When construction of the CN Campus in Transcona wrapped up on April 7, 2014, it was exactly 100 years to the day after the completion of the Grand Trunk Pacific Railway just east of Fort Fraser, B.C.
Both occasions marked historical moments in the history of Canadian railroad, with the railway linking Winnipeg to the west coast, and the completion of the campus the start of a national training program for potential CN employees.
The CN Campus opened with the goal of training the next generation of conductors, locomotive engineers, track maintainers, welders, machine operators, car mechanics as well as other positions that you might expect to associate with a rail company. The building is also being used for some existing employees who want to update their skills in their current trade, or are looking to make a shift to something else.
This facility, and another one in Homewood, Illinois, was built to centralize and standardize the training of employees.
“It was all very decentralized,” said Operations Training and Development director David Radford. “In the past it would all be in either hotel facilities or we would subcontract meeting rooms. Or else it was done in our old training centres. Some of it was done across the street (550 Pandora Ave. E.), which is a very small building that’s been around for a long time.”
No more flip-charts in hotels, no more locomotive simulators scattered all over the country. Everything is now under one roof, with the flip charts being replaced by hands on training in areas like signal, switches and manual maintenance of the tracks. Before that was all something that had to be verbally explained or shown on paper, now it’s all practical and there to be seen.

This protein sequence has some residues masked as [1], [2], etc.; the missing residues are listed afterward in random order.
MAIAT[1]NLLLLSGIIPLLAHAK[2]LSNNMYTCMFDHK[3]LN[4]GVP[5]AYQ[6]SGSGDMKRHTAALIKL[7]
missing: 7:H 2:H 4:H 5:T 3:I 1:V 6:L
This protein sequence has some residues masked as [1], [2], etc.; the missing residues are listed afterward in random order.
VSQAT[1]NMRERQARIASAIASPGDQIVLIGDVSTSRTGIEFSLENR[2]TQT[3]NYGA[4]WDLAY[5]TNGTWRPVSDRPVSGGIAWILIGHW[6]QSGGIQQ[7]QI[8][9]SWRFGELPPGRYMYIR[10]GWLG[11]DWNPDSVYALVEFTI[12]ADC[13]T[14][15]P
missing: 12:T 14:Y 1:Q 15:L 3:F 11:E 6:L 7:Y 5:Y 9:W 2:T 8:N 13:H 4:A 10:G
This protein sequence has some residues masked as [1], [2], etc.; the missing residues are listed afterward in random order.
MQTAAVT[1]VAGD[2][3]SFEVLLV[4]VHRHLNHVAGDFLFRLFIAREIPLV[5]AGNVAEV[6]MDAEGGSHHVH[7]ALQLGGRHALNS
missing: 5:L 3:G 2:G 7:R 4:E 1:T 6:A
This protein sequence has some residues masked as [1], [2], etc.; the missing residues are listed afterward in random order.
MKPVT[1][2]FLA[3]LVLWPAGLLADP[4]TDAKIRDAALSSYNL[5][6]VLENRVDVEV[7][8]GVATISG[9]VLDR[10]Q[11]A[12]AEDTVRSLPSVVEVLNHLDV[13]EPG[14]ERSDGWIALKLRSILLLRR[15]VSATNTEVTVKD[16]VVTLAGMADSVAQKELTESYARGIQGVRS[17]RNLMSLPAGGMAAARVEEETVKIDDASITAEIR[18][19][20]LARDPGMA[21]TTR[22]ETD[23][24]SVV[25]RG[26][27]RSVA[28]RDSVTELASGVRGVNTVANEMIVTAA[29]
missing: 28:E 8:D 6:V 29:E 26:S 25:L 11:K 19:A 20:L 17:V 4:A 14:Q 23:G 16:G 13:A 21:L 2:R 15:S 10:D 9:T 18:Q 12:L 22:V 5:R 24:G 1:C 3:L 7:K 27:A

“A good example is the locomotive simulators. Those were decentralized so there was one here and one there all over Canada. So we brought them all to Winnipeg,” says David.
“So those locomotive simulators are in use from eight in the morning to midnight every day.”
Next stop, Winnipeg
Three groups of people will benefit from the opening of this campus in Winnipeg:
1. CN now has the ability to centralize and standardize training, and at a higher level than it ever has been before. This should increase productivity of employees, while ensuring a better understanding an implementation of safety standards.
2. The trainees at the campus will get taught with theory and practical application in a way that has not been seen before, exposing them to techniques and technologies in a safe learning environment.
3. Winnipeg sees 250 to 500 students per week staying at six different hotels and accounting for 600 round trip flights to the city every month. The campus has 60 full-time staff, and Manitoba sees a total capital investment from CN totaling $172 million every year.
Winnipeg is the third largest rail hub in the country, and according to David Ranford there were several characteristics that made Winnipeg the best choice for the location of the CN Campus, including the space they already owned at the Transcona Yards.
“This is close to one of our biggest terminals in Canada, we had the land available in this area that we already owned, the availability of accommodations,” said David. “When you looked at places like Calgary, Edmonton, Toronto and you’re buying up three to four hundred rooms per night like we were at one point last year, we could get the rooms in Winnipeg where other cities didn’t necessarily allow for that.”